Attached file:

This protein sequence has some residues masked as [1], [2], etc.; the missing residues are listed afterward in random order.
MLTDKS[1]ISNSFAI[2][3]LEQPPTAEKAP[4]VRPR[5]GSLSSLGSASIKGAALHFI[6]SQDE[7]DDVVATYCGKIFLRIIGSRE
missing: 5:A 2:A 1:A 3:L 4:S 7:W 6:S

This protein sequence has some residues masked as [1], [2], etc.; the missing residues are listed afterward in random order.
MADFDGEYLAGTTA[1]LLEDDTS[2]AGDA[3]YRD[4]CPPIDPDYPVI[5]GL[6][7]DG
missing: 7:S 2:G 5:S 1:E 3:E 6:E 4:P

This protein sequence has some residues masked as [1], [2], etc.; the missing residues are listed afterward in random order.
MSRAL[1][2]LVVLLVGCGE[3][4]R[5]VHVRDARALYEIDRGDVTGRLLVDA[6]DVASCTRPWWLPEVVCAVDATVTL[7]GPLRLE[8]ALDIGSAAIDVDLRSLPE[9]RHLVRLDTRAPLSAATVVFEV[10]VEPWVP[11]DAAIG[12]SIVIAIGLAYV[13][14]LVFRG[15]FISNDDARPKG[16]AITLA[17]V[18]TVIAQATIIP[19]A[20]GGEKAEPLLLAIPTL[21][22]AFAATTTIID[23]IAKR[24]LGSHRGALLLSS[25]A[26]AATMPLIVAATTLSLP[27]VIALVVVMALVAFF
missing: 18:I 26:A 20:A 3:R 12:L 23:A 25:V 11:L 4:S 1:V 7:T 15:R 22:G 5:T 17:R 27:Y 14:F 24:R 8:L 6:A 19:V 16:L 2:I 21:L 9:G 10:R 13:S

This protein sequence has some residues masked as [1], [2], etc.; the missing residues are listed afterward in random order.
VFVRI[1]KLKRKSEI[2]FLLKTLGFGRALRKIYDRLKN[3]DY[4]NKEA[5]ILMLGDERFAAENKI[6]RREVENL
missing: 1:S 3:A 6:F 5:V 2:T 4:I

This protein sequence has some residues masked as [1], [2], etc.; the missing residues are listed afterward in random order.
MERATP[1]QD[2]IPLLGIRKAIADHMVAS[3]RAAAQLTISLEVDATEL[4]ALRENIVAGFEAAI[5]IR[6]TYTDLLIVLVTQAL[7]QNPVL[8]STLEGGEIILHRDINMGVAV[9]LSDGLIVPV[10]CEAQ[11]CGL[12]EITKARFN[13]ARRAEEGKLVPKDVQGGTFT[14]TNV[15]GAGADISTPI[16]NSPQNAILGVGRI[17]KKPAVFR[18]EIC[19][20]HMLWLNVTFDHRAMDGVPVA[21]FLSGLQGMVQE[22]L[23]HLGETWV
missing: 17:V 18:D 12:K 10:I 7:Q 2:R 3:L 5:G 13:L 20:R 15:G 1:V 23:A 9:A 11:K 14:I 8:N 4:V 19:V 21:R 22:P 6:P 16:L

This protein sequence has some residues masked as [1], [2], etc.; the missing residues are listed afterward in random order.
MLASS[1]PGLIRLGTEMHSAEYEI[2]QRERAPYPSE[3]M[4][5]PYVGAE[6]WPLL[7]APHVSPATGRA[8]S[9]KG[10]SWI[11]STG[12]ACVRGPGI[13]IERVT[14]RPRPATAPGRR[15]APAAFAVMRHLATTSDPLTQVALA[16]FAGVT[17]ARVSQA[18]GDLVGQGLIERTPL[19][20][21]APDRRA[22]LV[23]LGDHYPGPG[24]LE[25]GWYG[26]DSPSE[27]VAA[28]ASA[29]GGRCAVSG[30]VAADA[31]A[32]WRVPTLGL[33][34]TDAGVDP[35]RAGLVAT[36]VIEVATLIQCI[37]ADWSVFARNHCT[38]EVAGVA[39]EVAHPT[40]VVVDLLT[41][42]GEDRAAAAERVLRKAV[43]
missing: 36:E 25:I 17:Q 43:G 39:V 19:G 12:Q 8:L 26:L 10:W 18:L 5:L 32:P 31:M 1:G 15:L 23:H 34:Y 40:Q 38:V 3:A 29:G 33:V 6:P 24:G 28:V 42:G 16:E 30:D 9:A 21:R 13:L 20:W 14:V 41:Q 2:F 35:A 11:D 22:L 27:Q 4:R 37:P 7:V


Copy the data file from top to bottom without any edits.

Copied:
This protein sequence has some residues masked as [1], [2], etc.; the missing residues are listed afterward in random order.
MLTDKS[1]ISNSFAI[2][3]LEQPPTAEKAP[4]VRPR[5]GSLSSLGSASIKGAALHFI[6]SQDE[7]DDVVATYCGKIFLRIIGSRE
missing: 5:A 2:A 1:A 3:L 4:S 7:W 6:S

This protein sequence has some residues masked as [1], [2], etc.; the missing residues are listed afterward in random order.
MADFDGEYLAGTTA[1]LLEDDTS[2]AGDA[3]YRD[4]CPPIDPDYPVI[5]GL[6][7]DG
missing: 7:S 2:G 5:S 1:E 3:E 6:E 4:P

This protein sequence has some residues masked as [1], [2], etc.; the missing residues are listed afterward in random order.
MSRAL[1][2]LVVLLVGCGE[3][4]R[5]VHVRDARALYEIDRGDVTGRLLVDA[6]DVASCTRPWWLPEVVCAVDATVTL[7]GPLRLE[8]ALDIGSAAIDVDLRSLPE[9]RHLVRLDTRAPLSAATVVFEV[10]VEPWVP[11]DAAIG[12]SIVIAIGLAYV[13][14]LVFRG[15]FISNDDARPKG[16]AITLA[17]V[18]TVIAQATIIP[19]A[20]GGEKAEPLLLAIPTL[21][22]AFAATTTIID[23]IAKR[24]LGSHRGALLLSS[25]A[26]AATMPLIVAATTLSLP[27]VIALVVVMALVAFF
missing: 18:I 26:A 20:A 3:R 12:L 23:A 25:V 11:L 4:S 1:V 7:T 15:R 22:G 5:T 17:R 27:Y 14:F 24:R 8:L 6:A 19:V 16:L 2:I 21:L 9:G 10:R 13:S

This protein sequence has some residues masked as [1], [2], etc.; the missing residues are listed afterward in random order.
VFVRI[1]KLKRKSEI[2]FLLKTLGFGRALRKIYDRLKN[3]DY[4]NKEA[5]ILMLGDERFAAENKI[6]RREVENL
missing: 1:S 3:A 6:F 5:V 2:T 4:I

This protein sequence has some residues masked as [1], [2], etc.; the missing residues are listed afterward in random order.
MERATP[1]QD[2]IPLLGIRKAIADHMVAS[3]RAAAQLTISLEVDATEL[4]ALRENIVAGFEAAI[5]IR[6]TYTDLLIVLVTQAL[7]QNPVL[8]STLEGGEIILHRDINMGVAV[9]LSDGLIVPV[10]CEAQ[11]CGL[12]EITKARFN[13]ARRAEEGKLVPKDVQGGTFT[14]TNV[15]GAGADISTPI[16]NSPQNAILGVGRI[17]KKPAVFR[18]EIC[19][20]HMLWLNVTFDHRAMDGVPVA[21]FLSGLQGMVQE[22]L[23]HLGETWV
missing: 17:V 18:D 12:K 10:I 7:Q 2:R 3:L 5:G 13:L 20:R 15:G 1:V 23:A 9:A 11:K 14:I 8:N 4:V 19:V 21:R 22:P 6:P 16:L

This protein sequence has some residues masked as [1], [2], etc.; the missing residues are listed afterward in random order.
MLASS[1]PGLIRLGTEMHSAEYEI[2]QRERAPYPSE[3]M[4][5]PYVGAE[6]WPLL[7]APHVSPATGRA[8]S[9]KG[10]SWI[11]STG[12]ACVRGPGI[13]IERVT[14]RPRPATAPGRR[15]APAAFAVMRHLATTSDPLTQVALA[16]FAGVT[17]ARVSQA[18]GDLVGQGLIERTPL[19][20][21]APDRRA[22]LV[23]LGDHYPGPG[24]LE[25]GWYG[26]DSPSE[27]VAA[28]ASA[29]GGRCAVSG[30]VAADA[31]A[32]WRVPTLGL[33][34]TDAGVDP[35]RAGLVAT[36]VIEVATLIQCI[37]ADWSVFARNHCT[38]EVAGVA[39]EVAHPT[40]VVVDLLT[41][42]GEDRAAAAERVLRKAV[43]
missing: 36:E 25:I 17:Q 43:G 39:V 19:G 12:Q 8:L 26:L 10:W 18:L 5:L 32:P 31:M 1:G 15:L 23:H 34:Y 40:Q 38:V 3:A 29:G 33:V 6:P 24:G 28:V 42:G 16:E 30:D 9:A 21:R 13:L 20:W 14:V 41:Q 2:F 35:A 11:D 22:L 27:Q 4:R 37:P 7:V